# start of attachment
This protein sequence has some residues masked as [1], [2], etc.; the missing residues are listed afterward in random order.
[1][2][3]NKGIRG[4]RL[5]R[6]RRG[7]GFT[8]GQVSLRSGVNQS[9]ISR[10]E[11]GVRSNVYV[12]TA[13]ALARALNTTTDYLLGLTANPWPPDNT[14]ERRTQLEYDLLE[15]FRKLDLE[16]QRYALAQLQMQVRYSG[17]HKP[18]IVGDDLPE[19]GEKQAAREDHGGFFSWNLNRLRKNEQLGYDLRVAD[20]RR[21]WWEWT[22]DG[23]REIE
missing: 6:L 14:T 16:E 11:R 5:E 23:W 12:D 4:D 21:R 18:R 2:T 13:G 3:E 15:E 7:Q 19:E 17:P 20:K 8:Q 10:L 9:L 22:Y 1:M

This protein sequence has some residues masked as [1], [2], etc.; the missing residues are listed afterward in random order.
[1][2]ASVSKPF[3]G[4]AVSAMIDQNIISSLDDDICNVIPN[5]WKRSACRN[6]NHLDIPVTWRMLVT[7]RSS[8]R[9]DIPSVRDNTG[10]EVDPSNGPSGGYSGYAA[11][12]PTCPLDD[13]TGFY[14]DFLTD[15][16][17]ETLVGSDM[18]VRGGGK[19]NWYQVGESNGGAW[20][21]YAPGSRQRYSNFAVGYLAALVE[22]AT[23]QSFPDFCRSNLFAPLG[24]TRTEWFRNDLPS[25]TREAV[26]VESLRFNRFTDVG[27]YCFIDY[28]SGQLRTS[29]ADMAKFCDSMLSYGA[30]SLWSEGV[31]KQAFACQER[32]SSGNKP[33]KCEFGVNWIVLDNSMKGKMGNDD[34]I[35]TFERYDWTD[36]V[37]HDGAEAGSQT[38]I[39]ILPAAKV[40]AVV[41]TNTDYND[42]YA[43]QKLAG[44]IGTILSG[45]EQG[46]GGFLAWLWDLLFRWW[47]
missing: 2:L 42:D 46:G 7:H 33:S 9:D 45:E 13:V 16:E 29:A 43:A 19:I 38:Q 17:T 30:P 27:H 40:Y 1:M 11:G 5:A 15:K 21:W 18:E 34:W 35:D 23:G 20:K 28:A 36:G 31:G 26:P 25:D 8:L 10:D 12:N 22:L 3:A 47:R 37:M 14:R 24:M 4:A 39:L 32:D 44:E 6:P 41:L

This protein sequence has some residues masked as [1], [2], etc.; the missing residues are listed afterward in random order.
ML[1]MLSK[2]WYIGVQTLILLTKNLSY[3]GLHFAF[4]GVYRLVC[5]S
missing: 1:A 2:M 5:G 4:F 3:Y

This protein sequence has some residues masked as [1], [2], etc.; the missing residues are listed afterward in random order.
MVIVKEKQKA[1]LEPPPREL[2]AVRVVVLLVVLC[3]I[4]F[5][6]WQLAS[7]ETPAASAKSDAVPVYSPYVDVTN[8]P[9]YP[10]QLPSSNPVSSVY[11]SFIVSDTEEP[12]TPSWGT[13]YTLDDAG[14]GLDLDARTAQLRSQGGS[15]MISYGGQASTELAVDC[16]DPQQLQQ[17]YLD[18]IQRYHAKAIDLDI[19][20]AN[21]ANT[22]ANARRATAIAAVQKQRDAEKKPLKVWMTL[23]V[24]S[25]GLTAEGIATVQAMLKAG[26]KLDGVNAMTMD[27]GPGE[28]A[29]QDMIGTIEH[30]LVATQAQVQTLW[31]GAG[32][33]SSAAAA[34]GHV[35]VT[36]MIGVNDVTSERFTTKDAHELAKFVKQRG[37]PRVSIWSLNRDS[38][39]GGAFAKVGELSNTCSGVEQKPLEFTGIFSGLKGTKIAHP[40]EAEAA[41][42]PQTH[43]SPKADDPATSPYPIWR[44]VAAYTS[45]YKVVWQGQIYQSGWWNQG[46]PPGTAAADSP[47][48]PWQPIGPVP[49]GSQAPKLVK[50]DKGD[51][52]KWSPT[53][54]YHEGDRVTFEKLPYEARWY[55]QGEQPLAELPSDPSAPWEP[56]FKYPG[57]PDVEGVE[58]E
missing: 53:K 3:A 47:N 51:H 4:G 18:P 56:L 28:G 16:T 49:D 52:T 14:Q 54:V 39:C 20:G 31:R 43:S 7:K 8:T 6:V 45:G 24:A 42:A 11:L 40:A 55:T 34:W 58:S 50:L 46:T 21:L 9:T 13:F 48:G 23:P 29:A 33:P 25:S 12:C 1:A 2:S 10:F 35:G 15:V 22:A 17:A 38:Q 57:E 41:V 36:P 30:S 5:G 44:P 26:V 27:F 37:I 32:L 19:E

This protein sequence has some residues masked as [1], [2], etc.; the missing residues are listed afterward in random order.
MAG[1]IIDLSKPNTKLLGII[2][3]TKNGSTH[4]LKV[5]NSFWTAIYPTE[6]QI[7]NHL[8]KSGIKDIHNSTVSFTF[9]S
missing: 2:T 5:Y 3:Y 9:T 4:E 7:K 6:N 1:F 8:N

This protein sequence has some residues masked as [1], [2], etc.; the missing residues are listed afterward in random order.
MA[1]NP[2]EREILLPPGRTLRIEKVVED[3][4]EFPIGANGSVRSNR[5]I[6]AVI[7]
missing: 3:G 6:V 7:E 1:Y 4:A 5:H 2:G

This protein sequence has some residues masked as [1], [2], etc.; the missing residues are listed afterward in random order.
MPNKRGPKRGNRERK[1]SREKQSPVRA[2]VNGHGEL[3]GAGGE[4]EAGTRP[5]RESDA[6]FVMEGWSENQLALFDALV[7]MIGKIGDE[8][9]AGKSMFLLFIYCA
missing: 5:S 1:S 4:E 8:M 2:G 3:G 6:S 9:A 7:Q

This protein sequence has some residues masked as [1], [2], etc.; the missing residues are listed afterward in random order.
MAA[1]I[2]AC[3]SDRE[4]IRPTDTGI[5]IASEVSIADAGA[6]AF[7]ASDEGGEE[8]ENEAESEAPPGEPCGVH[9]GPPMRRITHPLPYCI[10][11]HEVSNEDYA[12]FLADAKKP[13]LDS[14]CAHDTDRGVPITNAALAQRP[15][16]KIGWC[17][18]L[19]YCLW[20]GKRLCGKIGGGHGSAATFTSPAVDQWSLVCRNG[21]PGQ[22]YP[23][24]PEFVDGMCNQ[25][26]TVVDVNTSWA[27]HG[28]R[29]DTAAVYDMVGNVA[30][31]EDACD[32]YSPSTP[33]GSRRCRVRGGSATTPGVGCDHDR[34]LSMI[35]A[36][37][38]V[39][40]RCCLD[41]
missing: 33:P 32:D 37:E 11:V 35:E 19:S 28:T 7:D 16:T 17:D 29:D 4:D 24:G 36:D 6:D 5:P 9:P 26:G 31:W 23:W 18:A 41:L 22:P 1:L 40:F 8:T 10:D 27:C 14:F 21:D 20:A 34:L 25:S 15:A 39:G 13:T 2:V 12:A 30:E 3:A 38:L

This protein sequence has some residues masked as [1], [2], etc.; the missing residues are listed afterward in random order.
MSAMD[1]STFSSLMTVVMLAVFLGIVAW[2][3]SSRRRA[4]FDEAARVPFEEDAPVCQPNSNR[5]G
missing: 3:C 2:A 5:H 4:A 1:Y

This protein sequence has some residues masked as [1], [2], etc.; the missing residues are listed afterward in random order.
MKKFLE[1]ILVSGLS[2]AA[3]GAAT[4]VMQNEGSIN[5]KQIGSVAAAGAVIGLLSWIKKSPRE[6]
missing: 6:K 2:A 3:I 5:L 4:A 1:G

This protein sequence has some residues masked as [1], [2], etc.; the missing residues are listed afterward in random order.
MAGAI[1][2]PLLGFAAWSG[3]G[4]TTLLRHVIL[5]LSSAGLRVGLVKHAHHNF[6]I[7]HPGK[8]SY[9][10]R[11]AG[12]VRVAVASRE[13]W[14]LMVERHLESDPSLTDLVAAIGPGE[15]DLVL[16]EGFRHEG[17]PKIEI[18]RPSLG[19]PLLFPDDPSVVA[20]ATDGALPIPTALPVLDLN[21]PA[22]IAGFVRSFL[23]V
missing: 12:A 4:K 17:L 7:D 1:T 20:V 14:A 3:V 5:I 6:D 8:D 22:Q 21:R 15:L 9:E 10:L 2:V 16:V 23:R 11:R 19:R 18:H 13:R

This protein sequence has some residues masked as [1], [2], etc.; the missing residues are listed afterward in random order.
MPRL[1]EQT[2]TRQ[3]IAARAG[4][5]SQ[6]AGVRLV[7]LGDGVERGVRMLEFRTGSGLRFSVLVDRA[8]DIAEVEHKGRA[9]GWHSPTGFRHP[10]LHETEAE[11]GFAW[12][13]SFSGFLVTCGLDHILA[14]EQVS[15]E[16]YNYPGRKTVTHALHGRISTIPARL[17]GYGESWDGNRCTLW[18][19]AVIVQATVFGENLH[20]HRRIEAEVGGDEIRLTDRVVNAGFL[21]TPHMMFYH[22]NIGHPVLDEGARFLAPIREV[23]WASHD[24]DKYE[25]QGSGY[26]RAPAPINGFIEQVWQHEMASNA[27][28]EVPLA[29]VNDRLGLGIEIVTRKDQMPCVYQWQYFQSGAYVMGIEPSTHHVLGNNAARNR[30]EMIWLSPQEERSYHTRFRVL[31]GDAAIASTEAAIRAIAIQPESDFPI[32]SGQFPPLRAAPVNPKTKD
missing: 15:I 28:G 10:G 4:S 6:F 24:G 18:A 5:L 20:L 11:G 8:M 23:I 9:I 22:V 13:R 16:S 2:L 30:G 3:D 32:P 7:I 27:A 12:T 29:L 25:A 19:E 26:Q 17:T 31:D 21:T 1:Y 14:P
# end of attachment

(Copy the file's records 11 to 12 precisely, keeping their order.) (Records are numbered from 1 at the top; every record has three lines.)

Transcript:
This protein sequence has some residues masked as [1], [2], etc.; the missing residues are listed afterward in random order.
MAGAI[1][2]PLLGFAAWSG[3]G[4]TTLLRHVIL[5]LSSAGLRVGLVKHAHHNF[6]I[7]HPGK[8]SY[9][10]R[11]AG[12]VRVAVASRE[13]W[14]LMVERHLESDPSLTDLVAAIGPGE[15]DLVL[16]EGFRHEG[17]PKIEI[18]RPSLG[19]PLLFPDDPSVVA[20]ATDGALPIPTALPVLDLN[21]PA[22]IAGFVRSFL[23]V
missing: 12:A 4:K 17:L 7:D 1:T 20:V 14:A 3:V 5:I 6:D 8:D 22:Q 21:R 15:L 9:E 10:L 2:V 16:V 23:R 11:R 19:R 18:H 13:R

This protein sequence has some residues masked as [1], [2], etc.; the missing residues are listed afterward in random order.
MPRL[1]EQT[2]TRQ[3]IAARAG[4][5]SQ[6]AGVRLV[7]LGDGVERGVRMLEFRTGSGLRFSVLVDRA[8]DIAEVEHKGRA[9]GWHSPTGFRHP[10]LHETEAE[11]GFAW[12][13]SFSGFLVTCGLDHILA[14]EQVS[15]E[16]YNYPGRKTVTHALHGRISTIPARL[17]GYGESWDGNRCTLW[18][19]AVIVQATVFGENLH[20]HRRIEAEVGGDEIRLTDRVVNAGFL[21]TPHMMFYH[22]NIGHPVLDEGARFLAPIREV[23]WASHD[24]DKYE[25]QGSGY[26]RAPAPINGFIEQVWQHEMASNA[27][28]EVPLA[29]VNDRLGLGIEIVTRKDQMPCVYQWQYFQSGAYVMGIEPSTHHVLGNNAARNR[30]EMIWLSPQEERSYHTRFRVL[31]GDAAIASTEAAIRAIAIQPESDFPI[32]SGQFPPLRAAPVNPKTKD
missing: 15:I 28:G 10:G 4:S 6:F 24:G 18:A 5:L 20:L 11:G 8:M 23:I 9:I 22:V 13:R 16:S 2:L 30:G 3:D 32:P 7:I 27:A 12:T 29:L 25:A 19:E 26:Q 17:T 31:D 21:T 1:Y 14:P